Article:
Authors: Kade Boehme
Of a Wild Heart
Confessions of a Wild Heart
Copyright © August 2015 by Kade Boehme
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Cover Artist: Natasha Snow
Published in the United States of America
This is a work of fiction. While may include actual historical events or existing locations, the names, characters, places and incidents are either the product of the author’s imagination or are used fictitiously, and any resemblance to actual persons, living or dead, business establishments, events, or locales is entirely coincidental.
This e-book contains sexually explicit scenes and adult language and may be considered offensive to some readers. For adults
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The author acknowledges the trademarked status and trademark owners of the following trademarks mentioned in this work of fiction:
Air Jordan: Nike, Inc.
Big Gulp: 7-Eleven
BMW: BMW of North America, LLC.
Coke: The Coca-Cola Company
Crocs: Crocs Retail, LLC
eBay: eBay Inc.
Ensure: Abbott Laboratories
Girl Scouts: Girl Scouts of the United States of America
Harley Davidson: H-D
Heineken: Heineken USA
IKEA: The Ikea Group
JC Penney: J.C.Penney Company, Inc.
Kindle: Amazon.com, Inc.
La-Z-Boy: La-Z-Boy, Inc
Levi’s: LEVI STRAUSS & CO.
Michelob Ultra: Anheuser-Busch Companies, LLC.
NFL: NFL Enterprises LLC.
Nikon: Nikon Corporation
RAM2500: Chrysler Group LLC.
Solo: Dart Container Corporation
Sprite: The Coca-Cola Company
Starbucks: Starbucks Corporation.
Taco Bell: Yum! Brands
U-Haul: U-Haul International, Inc.
WD-40: WD-40 COMPANY
Wrangler: VF CORPORATION
A HUGE thanks to Sandra Harden. You, my friend, are amazing and I’m ever so grateful you helped me give these boys a shiny finish. I’m also grateful for the compassion you had toward Ase. I owe you so much.
And I MUST take a minute to thank Heidi Ryan for her tireless promo work. You’re such a great cheerleader and you’re the kindest, most encouraging person. You are amazing.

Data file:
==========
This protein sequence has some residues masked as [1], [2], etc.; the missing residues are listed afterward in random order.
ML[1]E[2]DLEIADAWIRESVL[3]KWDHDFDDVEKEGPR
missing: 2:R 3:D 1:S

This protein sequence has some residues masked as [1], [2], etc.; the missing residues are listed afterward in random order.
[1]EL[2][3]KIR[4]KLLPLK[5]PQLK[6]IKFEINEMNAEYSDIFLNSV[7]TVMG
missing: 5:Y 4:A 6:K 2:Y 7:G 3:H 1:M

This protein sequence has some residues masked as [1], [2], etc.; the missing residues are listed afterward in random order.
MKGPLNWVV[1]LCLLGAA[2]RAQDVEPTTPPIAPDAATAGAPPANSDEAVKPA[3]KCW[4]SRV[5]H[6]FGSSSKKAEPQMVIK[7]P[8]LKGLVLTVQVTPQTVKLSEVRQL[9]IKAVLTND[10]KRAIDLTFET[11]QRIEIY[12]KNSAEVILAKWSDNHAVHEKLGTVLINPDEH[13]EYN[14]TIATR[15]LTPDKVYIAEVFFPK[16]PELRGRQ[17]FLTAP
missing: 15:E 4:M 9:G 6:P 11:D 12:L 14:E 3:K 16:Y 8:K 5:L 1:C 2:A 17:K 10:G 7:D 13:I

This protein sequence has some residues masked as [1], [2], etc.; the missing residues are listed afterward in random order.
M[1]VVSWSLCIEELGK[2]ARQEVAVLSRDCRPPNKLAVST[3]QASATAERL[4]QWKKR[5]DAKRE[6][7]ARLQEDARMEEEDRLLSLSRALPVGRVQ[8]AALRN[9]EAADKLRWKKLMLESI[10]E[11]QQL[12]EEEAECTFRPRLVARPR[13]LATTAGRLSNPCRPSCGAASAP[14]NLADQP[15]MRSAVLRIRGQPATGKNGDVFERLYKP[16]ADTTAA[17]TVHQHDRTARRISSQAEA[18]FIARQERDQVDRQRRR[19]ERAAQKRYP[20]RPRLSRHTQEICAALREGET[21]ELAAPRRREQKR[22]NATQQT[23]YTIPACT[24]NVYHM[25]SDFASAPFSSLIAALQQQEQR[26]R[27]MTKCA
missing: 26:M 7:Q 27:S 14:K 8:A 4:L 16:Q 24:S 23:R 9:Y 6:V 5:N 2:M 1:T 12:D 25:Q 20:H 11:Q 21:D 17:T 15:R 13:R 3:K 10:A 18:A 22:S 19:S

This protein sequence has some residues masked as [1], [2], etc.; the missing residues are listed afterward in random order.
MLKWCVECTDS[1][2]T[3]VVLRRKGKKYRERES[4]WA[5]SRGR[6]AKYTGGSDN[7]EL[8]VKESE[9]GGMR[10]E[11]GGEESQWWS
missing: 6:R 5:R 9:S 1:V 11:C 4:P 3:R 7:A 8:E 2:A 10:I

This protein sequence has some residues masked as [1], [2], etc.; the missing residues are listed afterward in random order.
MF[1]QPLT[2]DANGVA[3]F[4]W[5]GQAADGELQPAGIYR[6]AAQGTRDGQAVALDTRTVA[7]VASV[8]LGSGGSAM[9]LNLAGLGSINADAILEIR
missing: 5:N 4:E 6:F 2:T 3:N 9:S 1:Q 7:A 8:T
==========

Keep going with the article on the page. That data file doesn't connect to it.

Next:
Monika, as I go into another release I just think… Wow. If she hadn’t said “you can do it.” Again, you can say “I told you so.”
Jackie, my sister, you light up my life like nobody else.
Oh, Felice and Meredith. My two loves. From boozie brunches to encouragement to just being silly when I need you to. Or when you’re just awesome, amazing women who I’m honored to have as friends. I thank you.
And most definitely, I have to thank Wendy for listening to me freak out over this manuscript a million times. From the outline to the first chapter to the last damn page, over three weeks I was manic and a basket case but you listened to me ramble on and on. And you said not to give up on Ase. So here we are.
And my readers, my friends, my family. You continue to mean the world to me.
All of you. I couldn’t do this without any of you. I’ve got the best team ever encouraging me and I hope I do a quarter for you what you all do for me.
To you out there mistreated for being you, for loving. To you who are daring and hopeful and courageous when there’s no reason on earth you should still be. You’re my heroes. And I love you. This is for you.
You were once wild here. Don’t let them tame you.
JASE Emery felt ridiculous for being so ungrateful, so unappreciative of the sights he was taking in. Not one other twenty-one-year-old—hell, not many forty-year-olds—from his town got to see the things he’d seen. And here he was, too concerned with bullshit to enjoy the magnificence of
Castle. He was too lost in matters he could do nothing about; angry words from back home in Texas.
He was usually good at dismissing things. He’d been away most of the four years he’d been enlisted and looked forward to ending his final tour of duty before being finished with the U.S. Army and all of Uncle Sam’s rules altogether. He’d kept his head down, left the personal shit back home, and done his job. Of course, now it was all for naught. And he was too upset to think about anything but going back to his hotel room in Munich, leaving his phone there with his bags, and finding distractions in the city. This was his last vacation, his last bit of freedom with no family, no drama, no rigid schedules. He damn well intended to enjoy it.
Of course, getting back to Munich would require another two-and-a-half-hour bus ride, and he’d traveled all this way to see this damn castle, spent the money for the tickets and the tour, so the least he could do was enjoy himself.
He’d already missed half the information about the
because he’d been staring at his cell phone or lost in thought. He scowled as he pushed the Do Not Disturb option on his touch screen. No more distractions.
He followed the guided group outside and took in the beauty of the “nineteenth-century
Romanesque revival palace”—according to the tour guide—with its white walls and pointed towers. It really was like a fairy tale castle. He felt a faint smile crease his face as he tilted his head up, soaking in the mild warmth of the springtime sun, enjoying the view of the majestic castle against the backdrop of lush emerald trees and clear blue skies. He’d been in cities or in the Sand Box so long he’d missed clear views and mild days like the one he basked in at the moment.